That Hamburger May Be Costly (and We’re Not Talking Calories)

February 23, 2011 | By Jerry Ashworth | Post a Comment

Food, glorious food! How can something so vital be such a problem? When it involves grant dollars, that’s when.

At the National Grants Management Association’s luncheon recently, I had the pleasure of discussing subrecipient monitoring issues with a D.C. state agency manager. She went in depth about one subgrantee organization that provides juvenile education and job training services that was in danger of losing its grant funding, with food being a particular culprit. As she tells it, the subgrantee officials determined that the youth participants in the program were not eating the nutritional meals — as appropriate under the grant — that they were served. Therefore, the officials opted to use grant funds to allow the students to eat fast food on a daily basis, which clearly was in violation of the agreement.  It makes no difference that the youth rejected the food they were offered; the program officials should not have been swayed in this direction. She said the program has one more month left on its grant program, and she doubted that the District would continue its relationship with the organization.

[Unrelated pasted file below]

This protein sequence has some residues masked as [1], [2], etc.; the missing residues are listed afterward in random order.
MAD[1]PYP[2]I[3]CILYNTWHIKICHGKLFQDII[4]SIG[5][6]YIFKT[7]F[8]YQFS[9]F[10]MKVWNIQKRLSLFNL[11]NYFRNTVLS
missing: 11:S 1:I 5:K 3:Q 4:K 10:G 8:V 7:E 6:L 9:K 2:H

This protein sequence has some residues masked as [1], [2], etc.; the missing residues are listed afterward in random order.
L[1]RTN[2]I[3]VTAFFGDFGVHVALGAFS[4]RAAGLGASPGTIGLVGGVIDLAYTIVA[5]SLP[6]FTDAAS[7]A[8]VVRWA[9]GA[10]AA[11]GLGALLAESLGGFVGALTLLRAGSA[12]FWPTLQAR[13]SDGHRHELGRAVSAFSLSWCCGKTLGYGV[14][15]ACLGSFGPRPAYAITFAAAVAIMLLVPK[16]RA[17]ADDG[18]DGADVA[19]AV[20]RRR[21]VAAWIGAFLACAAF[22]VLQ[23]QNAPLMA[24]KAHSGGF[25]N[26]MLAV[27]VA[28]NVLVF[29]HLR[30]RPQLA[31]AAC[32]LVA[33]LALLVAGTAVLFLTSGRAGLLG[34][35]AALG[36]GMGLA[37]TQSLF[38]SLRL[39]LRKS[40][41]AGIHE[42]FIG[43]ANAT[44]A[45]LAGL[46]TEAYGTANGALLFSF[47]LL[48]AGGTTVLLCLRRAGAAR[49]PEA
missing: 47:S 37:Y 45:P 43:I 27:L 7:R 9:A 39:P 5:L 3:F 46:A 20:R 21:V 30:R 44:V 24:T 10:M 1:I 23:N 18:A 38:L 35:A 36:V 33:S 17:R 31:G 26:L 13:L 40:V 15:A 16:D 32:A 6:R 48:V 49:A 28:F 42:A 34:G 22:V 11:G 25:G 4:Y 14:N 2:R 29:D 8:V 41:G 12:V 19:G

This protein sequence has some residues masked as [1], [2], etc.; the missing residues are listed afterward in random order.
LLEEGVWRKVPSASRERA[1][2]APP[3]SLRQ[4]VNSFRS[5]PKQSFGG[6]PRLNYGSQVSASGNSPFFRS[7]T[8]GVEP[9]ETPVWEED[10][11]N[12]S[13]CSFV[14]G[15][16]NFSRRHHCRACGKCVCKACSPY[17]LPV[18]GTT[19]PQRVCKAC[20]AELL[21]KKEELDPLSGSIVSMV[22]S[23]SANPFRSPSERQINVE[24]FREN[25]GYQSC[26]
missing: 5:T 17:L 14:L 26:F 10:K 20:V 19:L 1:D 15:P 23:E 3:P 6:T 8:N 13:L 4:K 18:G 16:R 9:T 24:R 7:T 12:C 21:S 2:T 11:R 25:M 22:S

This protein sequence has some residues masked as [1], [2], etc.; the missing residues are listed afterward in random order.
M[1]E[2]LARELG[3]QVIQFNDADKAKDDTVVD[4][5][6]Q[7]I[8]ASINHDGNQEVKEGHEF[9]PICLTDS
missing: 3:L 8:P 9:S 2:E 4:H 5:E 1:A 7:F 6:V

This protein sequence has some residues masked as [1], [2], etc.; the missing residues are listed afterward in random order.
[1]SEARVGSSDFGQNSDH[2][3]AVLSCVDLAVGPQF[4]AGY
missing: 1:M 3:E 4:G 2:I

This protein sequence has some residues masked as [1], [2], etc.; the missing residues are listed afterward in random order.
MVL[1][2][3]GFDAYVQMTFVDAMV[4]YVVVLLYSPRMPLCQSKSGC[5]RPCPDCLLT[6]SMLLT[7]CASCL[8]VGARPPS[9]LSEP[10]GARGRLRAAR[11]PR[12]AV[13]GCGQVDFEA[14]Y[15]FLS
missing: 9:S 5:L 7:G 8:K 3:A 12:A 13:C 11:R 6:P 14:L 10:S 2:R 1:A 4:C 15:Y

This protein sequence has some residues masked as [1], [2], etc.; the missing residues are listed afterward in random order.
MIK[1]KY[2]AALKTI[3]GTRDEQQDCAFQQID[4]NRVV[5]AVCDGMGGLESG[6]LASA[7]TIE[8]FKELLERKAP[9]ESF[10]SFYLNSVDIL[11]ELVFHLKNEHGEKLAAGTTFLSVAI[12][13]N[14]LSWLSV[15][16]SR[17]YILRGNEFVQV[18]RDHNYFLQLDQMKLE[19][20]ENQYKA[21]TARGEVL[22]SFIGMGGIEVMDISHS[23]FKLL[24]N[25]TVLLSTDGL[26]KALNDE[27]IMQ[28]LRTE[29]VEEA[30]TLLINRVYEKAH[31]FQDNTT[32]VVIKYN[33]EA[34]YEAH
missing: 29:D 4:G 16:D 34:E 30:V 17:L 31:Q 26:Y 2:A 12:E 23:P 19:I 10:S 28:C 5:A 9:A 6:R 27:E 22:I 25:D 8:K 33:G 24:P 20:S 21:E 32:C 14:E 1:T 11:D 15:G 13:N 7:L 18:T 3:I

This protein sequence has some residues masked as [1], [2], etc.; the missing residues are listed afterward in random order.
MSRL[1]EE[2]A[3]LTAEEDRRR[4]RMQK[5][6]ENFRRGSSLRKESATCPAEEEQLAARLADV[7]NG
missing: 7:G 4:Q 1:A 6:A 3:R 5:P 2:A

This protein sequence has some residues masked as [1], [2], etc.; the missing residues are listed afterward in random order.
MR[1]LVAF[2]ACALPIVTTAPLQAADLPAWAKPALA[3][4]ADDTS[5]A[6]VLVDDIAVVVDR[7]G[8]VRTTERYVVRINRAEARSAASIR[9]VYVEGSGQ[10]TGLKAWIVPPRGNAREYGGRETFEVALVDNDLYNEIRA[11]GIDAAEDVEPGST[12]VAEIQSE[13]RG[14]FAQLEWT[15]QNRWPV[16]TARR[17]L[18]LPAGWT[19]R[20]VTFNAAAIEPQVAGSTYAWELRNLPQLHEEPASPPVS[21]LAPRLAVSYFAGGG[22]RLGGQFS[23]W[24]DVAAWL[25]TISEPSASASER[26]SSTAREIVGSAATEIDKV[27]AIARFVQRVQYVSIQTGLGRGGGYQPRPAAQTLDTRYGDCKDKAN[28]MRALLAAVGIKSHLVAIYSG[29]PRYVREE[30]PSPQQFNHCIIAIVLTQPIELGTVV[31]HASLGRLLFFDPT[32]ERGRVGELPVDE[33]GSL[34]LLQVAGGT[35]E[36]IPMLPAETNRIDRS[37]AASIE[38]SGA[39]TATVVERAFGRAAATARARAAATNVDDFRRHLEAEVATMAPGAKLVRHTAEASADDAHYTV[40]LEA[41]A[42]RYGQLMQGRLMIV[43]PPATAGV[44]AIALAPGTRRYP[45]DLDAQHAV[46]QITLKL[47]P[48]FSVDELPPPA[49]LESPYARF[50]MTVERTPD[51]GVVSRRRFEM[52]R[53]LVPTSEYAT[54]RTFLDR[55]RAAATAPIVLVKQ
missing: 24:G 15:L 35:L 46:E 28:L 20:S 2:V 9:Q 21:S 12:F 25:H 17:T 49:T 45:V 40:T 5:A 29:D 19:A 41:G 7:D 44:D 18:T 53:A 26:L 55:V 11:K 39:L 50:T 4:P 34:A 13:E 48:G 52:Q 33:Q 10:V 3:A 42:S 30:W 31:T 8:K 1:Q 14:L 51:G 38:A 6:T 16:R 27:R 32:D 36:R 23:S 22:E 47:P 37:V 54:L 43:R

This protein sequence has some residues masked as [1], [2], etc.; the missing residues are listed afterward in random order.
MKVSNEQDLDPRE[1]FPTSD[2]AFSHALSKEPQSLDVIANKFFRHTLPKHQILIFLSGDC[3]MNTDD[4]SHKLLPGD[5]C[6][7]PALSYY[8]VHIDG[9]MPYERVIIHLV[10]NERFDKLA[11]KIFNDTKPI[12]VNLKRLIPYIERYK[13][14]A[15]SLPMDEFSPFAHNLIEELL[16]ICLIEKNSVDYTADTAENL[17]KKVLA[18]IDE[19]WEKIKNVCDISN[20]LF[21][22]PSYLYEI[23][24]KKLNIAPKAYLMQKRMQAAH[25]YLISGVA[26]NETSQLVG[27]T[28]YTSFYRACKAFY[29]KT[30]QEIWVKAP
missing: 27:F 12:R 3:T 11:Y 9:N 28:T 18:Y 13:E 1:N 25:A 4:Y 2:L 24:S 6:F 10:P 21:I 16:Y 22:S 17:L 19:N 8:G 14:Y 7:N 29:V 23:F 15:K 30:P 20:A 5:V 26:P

A few years back, we did a study at Thompson to see which words were used the most in our search engine. As it turns out, “food” was the top searched word.  Grantees and auditors often have different ideas about what is an allowable cost concerning food. However, in this case, the issue is not about cost allowability — it’s about inappropriate activities. Subrecipients that have any questions about whether the use of grant dollars for food is allowable should not hesitate to contact their pass-through agency to be sure.

The April issue of the Federal Grants Management Handbook newsletter will include a story on subrecipient monitoring from the NGMA luncheon. Have you experienced issues involving the allowability or inappropriate use of food? Let us know!


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